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You're reading: Red lights are flashing for the hryvnia

*    Recession – the economy pushed into
recession in mid-2012, and has remained there, with real gross domestic product
(GDP) declining by around 1.2 percent year-on-year (YOY) in the first half of 2013.
The above reflects weak demand in key export markets (particularly metals) and
partially also the impact of the tight monetary policies run in late-2011/2012
to maintain the hard/fixed hryvnia policy. Since then Ukraine has been
embroiled in a mini trade war with Russia which is likely to have disrupted
trade flows, and also likely served to further depress sentiment and economic
activity. Government officials have suggested that real GDP growth will return
in 2013, and rise to 3 percent YOY in 2014, just ahead of presidential
elections due in March 2015. These forecasts appear highly optimistic.

*    Weak state of public finances – recession
and deflation has taken its toll on budget revenues, while spending has been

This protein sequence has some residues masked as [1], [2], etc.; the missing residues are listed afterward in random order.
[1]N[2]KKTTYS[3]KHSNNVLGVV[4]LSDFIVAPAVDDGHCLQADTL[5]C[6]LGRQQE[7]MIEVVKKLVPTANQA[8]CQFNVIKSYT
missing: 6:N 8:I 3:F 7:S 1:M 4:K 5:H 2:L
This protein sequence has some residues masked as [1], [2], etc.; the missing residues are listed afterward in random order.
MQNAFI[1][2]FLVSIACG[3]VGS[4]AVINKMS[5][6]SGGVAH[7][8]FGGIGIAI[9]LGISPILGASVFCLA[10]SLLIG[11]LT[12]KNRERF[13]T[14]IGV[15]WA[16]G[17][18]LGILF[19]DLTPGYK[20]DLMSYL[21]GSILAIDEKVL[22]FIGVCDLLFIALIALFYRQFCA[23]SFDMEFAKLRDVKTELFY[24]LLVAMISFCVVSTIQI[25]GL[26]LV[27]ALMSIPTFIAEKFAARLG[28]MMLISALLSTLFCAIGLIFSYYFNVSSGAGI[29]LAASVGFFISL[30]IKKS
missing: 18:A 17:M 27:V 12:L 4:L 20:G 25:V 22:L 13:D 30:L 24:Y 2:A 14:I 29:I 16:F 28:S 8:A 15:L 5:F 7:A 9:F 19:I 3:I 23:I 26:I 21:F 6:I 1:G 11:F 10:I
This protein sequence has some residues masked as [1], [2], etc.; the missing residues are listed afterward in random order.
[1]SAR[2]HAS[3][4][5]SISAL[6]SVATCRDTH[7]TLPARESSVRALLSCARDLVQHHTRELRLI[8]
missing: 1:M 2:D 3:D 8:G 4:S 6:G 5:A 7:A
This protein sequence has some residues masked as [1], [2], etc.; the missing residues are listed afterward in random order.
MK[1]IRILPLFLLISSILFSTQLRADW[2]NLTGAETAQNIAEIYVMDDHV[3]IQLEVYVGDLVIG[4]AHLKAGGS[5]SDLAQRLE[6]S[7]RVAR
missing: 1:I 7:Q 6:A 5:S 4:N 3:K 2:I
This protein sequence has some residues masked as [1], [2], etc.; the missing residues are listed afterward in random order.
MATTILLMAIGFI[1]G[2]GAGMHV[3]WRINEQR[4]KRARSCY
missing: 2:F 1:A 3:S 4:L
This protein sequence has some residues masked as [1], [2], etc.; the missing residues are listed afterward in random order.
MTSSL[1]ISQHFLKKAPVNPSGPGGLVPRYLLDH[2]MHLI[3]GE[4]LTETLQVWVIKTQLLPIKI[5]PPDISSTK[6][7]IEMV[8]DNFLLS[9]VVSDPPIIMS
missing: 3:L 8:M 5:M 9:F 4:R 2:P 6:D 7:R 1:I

elevated by an administration eager to shore up its weak poll ratings. The
budget deficit thus rose to reach Hr 30.3 billion as of July, the widest
deficit for the first seven months of the year on record, with revenues up by
1.8 percent YOY, and spending higher by 9.6 percent YOY. The budget deficit
hence looks on track to exceed the Hr 50 billion full year target, and is
likely to take the consolidated/quasi fiscal deficit up to 5.5-6 percent of
GDP. Note that the Treasury runs an extremely tight cash management regime,
with the single Treasury account having just Hr 2.3bn (less than $300 million)
in funds as of September 1, i.e. only a few weeks of expenditure coverage. The
administration has more recently met ends meet by building arrears, and the
introduction of a new promissory note program. This “hand to mouth” budget
regime is highly disruptive to economic activity, and accentuates the cycle of
decline.

*    The current account is running a
significant deficit – estimated at around 7-8 percent of GDP this year. Earlier
this year the government managed to reduce demand for foreign exchange by
stalling purchases of key energy imports. However, as winter is approaching the
administration now has little choice but to resume these purchases, which will
increase pressure on the hryvnia.

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